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White House: Biden 'has no intention to lead an insurrection'

Imagining hypothetical scenarios about "when the shoe is on the other foot" is always sensible, but Jan. 6 presents a unique set of circumstances.


As part of its comprehensive investigation, the bipartisan House committee examining the Jan. 6 attack is seeking materials from the White House — not because the Biden administration bears responsibility for the insurrectionist riot, but because its predecessor does.

As we've discussed, Donald Trump, eager to hide as much information as possible, announced plans weeks ago to cite "executive privilege" to block the select committee's requests. As NBC News recently noted, as a matter of tradition, sitting presidents have shielded White House materials at the request of their predecessors.

At face value, that's understandable: It's difficult for former presidents to predict when sensitive information from their tenures might be sought, which has led to a general policy against disclosures.

But as of a couple of weeks ago, President Joe Biden and his team said they are putting tradition aside and declining Trump's request to keep hidden materials related to Jan. 6.

It was against this backdrop that CBS News' Ed O'Keefe asked White House press secretary Jen Psaki the relevant question: "Has there been any concern or conversation about what might happen one day when the shoe is on the other foot and if another administration or the other party comes in and says there's an extraordinary circumstance and they want to hand over documents that were deemed privileged by the Biden administration?"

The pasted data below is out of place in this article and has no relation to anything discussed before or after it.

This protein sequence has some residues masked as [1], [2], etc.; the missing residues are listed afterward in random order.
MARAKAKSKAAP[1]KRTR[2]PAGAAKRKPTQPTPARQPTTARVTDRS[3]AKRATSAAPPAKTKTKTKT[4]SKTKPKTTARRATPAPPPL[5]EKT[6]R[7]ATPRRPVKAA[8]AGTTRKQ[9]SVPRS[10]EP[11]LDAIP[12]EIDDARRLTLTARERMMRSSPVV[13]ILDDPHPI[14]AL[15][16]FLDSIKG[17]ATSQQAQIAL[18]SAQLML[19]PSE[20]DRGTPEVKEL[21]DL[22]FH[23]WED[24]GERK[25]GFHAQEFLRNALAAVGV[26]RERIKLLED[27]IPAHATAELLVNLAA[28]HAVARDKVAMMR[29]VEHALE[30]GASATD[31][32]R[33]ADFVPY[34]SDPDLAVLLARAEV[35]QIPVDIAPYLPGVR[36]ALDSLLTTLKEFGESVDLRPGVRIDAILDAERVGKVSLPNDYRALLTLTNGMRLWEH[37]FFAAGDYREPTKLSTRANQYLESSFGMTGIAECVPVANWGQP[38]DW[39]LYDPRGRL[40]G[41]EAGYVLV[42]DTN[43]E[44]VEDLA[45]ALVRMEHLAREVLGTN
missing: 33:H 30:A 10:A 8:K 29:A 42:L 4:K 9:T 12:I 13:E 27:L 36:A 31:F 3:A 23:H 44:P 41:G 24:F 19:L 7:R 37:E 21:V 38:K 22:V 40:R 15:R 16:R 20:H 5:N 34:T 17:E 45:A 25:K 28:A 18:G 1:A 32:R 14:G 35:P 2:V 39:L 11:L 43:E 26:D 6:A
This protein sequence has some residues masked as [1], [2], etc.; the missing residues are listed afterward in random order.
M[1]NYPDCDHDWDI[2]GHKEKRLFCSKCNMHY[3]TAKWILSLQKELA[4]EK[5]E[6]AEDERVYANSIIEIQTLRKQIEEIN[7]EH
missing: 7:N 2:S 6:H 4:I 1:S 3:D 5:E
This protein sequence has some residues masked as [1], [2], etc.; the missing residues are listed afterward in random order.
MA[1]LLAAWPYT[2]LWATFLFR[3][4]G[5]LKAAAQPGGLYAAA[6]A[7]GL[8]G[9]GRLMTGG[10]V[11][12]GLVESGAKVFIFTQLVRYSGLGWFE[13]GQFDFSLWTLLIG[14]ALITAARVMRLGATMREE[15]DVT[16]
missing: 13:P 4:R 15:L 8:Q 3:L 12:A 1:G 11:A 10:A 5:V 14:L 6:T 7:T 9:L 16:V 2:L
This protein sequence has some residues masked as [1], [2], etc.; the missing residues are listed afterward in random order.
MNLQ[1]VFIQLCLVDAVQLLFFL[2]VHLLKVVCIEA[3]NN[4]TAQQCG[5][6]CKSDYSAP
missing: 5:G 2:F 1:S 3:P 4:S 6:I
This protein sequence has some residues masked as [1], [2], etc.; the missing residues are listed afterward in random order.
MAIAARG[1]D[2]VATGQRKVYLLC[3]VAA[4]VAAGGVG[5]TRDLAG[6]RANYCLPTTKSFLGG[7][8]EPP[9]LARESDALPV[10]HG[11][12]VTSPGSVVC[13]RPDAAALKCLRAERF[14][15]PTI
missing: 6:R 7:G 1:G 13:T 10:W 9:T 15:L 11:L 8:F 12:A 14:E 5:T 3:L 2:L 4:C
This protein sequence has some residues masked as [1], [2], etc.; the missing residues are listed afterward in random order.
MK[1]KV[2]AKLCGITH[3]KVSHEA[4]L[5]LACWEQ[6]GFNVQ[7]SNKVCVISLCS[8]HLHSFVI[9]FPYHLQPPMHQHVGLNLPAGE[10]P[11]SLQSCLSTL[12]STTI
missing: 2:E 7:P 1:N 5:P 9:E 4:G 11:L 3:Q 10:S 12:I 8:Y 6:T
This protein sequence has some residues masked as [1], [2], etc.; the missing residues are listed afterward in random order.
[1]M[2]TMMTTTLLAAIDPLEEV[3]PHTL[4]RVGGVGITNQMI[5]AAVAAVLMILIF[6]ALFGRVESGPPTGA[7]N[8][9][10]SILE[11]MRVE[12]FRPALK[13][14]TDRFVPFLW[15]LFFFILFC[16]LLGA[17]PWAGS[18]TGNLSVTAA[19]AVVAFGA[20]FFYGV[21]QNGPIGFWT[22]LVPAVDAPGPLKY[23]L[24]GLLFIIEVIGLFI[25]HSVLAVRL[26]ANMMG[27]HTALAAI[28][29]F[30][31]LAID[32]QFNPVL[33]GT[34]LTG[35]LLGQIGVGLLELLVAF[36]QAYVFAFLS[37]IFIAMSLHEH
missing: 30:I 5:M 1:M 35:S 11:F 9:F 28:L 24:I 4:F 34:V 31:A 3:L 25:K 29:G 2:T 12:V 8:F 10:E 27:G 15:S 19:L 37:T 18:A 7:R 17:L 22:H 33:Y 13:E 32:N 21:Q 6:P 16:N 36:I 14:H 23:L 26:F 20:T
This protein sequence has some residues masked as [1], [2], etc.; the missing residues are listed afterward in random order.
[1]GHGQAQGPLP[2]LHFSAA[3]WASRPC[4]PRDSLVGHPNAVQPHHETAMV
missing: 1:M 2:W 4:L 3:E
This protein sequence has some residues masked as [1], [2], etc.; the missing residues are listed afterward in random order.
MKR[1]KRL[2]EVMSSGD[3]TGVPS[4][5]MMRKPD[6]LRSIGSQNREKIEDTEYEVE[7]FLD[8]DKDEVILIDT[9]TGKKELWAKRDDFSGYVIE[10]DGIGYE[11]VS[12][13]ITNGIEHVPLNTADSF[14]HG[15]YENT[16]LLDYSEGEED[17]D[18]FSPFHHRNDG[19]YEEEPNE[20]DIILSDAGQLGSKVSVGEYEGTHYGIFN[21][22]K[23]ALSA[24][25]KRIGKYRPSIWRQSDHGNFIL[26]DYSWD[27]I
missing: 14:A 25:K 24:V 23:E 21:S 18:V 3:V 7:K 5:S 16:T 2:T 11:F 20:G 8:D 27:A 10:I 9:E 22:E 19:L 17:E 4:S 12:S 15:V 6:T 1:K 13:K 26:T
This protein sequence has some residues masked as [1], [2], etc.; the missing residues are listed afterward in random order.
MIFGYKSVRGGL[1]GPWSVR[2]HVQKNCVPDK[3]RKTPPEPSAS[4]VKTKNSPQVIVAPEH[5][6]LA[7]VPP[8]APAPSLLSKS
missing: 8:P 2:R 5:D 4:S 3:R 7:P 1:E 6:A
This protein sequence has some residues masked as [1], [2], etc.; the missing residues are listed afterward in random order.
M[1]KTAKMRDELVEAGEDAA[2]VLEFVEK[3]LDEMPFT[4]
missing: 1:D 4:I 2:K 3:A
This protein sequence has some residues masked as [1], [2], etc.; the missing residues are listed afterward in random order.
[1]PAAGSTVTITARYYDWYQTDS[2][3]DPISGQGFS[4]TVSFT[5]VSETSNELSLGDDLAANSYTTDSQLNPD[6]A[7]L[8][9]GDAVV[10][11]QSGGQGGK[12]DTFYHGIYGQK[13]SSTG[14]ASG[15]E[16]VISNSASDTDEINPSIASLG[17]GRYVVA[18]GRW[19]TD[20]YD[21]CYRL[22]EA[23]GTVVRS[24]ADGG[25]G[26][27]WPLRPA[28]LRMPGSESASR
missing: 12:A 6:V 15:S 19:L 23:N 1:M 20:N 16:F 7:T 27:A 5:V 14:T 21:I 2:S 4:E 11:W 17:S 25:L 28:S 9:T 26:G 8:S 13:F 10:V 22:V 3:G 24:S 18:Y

The presidential spokesperson responded:

"I can assure you, Ed, that this president has no intention to lead an insurrection on our nation's Capitol."

I don't imagine anyone was especially surprised by Psaki's answer, though it reinforced a larger truth: These really are unique circumstances, and they deserve to be seen as such. Imagining hypothetical scenarios about "when the shoe is on the other foot" is always sensible, but Trump's actions represented a unique scourge, unlike anything in the American tradition.

Though her tone was more formal, White House Counsel Dana Remus made the same point in her letter to the National Archives two weeks ago. "These are unique and extraordinary circumstances," Remus wrote. "Congress is examining an assault on our Constitution and democratic institutions provoked and fanned by those sworn to protect them, and the conduct under investigation extends far beyond typical deliberations concerning the proper discharge of the President's constitutional responsibilities."

She added, "The constitutional protections of executive privilege should not be used to shield, from Congress or the public, information that reflects a clear and apparent effort to subvert the Constitution itself."

In terms of the process going forward, circling back to our earlier coverage, the White House has given the National Archives the green light to release materials — phone records, visitor logs, internal communications, etc. — to the congressional panel investigating the insurrectionist attack. It's difficult to speculate about what those documents may entail, but we know Trump did not want to give lawmakers this access.

Indeed, the former president still doesn't. As a NBC News report added, we may very well see "a legal showdown between the current and former president over executive privilege," though the Republican "faces long legal odds" since the U.S. Supreme Court ruled in 1977 that the incumbent president "is in the best position to assess the present and future needs of the Executive Branch."

Watch this space.